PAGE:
Don’t miss what matters here. There are certainly Trump supporters who revel in the “giving ugly” part. But what matters is that Trump supporters are determined to break the straitjacket of political correctness entirely.
They understand that they are held back, held down, held underwater by political correctness. They see clearly that that’s the whole point. It’s a means of keeping them under a yoke. And they’re not going to stand for it anymore. This is the fight of their lives.
If the old-consensus leadership of the GOP and the conservative movement were actually standing for the people in this fight for the basic structure of our politics, Trump wouldn’t have a prayer. It’s because hardly anyone does stand for the people that Trump has been so inexplicably successful.
After Khan, Trump’s supporters will look around and see that still, yet, and always, no one else is standing up for the people against the systematic weaponization of political correctness.
And the first point above, about Mr. Khan’s connections, is just one slice of why that will be decisive.
There are few Americans who would not have sympathy for the Khans, or appreciate the sacrifice their son made in uniform. Certainly all of us who served would honor and remember him for it. Speaking for myself, I would never have criticized his parents as Trump has, in private or in public.
But to say that is not to say that I regard it as a non-problem for scholars of sharia law who have a record of advocating sharia to be practicing immigration law in New York, so they can bring more sharia-advocating Muslims into the United States. If Muslims want to come here, I welcome them – we have many wonderful Muslims here already – if they embrace American ideals and the American philosophy of law.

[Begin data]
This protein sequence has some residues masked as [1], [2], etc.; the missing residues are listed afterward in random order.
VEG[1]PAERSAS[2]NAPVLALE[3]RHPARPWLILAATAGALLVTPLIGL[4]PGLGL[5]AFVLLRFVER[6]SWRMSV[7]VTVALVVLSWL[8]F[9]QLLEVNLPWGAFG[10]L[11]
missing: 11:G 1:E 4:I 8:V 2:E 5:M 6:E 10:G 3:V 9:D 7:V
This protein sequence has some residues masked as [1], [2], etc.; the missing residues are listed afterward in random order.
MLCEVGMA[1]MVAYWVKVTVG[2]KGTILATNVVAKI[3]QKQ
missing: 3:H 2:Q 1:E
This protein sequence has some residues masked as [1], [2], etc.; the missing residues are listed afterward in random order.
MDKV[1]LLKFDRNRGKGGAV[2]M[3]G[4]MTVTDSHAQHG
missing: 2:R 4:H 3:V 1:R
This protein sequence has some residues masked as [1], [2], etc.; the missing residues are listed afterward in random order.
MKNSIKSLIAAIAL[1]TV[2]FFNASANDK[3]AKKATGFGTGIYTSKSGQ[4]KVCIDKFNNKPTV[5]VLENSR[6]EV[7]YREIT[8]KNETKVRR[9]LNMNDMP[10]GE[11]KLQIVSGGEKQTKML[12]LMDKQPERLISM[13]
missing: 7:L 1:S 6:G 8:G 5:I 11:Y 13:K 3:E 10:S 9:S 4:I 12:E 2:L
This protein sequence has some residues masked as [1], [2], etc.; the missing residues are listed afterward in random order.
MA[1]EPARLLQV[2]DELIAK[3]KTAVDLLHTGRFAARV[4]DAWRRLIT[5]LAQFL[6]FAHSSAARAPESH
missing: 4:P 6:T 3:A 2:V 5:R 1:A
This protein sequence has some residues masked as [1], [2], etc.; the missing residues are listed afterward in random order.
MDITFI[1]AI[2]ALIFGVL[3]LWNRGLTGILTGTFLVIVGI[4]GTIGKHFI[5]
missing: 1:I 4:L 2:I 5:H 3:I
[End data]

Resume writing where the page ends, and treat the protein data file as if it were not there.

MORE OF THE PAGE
It was nice to see Khan hold up a pocket version of the Constitution when he spoke. But that’s all it was. Given literally everything else in his circumstances – his history of studying with the Muslim Brotherhood, praising its biggest leaders, advocating sharia, working for an international law firm that specializes in the field of sharia finance, working closely on immigration issues with Saudi Arabia, and being closely connected with the Democratic Party of Barack Obama and Hillary Clinton – it is perfectly reasonable to question how strong his commitment to the U.S. Constitution actually is.
The American people are like the rest of humanity: they don’t always express such reservations carefully, or with narrow precision. Just as a veil of unwarranted sanctification has been thrown over the Khans from the left, there have been blasts from the right that are based on circumstantial conclusions rather than evidence.
I see no reason, for example, to proclaim that Mr. Khan is an “agent” of the Muslim Brotherhood, or to imply that he is tarred with the entire brush of Hillary’s morass of corruption. He’s probably just a well-heeled professional from a relatively privileged Muslim background who is acting in good faith according to his lights.
But that’s exactly the point. Without Trump in the room, no one gets to say that: just what I said, and no more. No one gets to point out either that other people, having other lights – being concerned, for example, about the erosion of our rule of law and its Judeo-Christian philosophy – are also acting and speaking in good faith.
In Trump’s absence, we’re all strapped down in the straitjacket, constrained to say only what is politically approved about Khizr Khan’s body of work and its meaning for America – or to be silent, unless we’re willing to see our characters slandered or even our lives destroyed.
The leadership of old-consensus conservatism hasn’t been standing up effectively for the people, so that we can speak our minds: say what we mean to say, and not have the political lexicon itself turned against us before we even open our mouths. Instead, that leadership cowers before the cues deployed by the keepers of political correctness.
Understand that, #NeverTrump right. Until someone else “gets” that, Trump will just keep weathering the storm. He’s the only one doing this thing that so desperately needs to be done.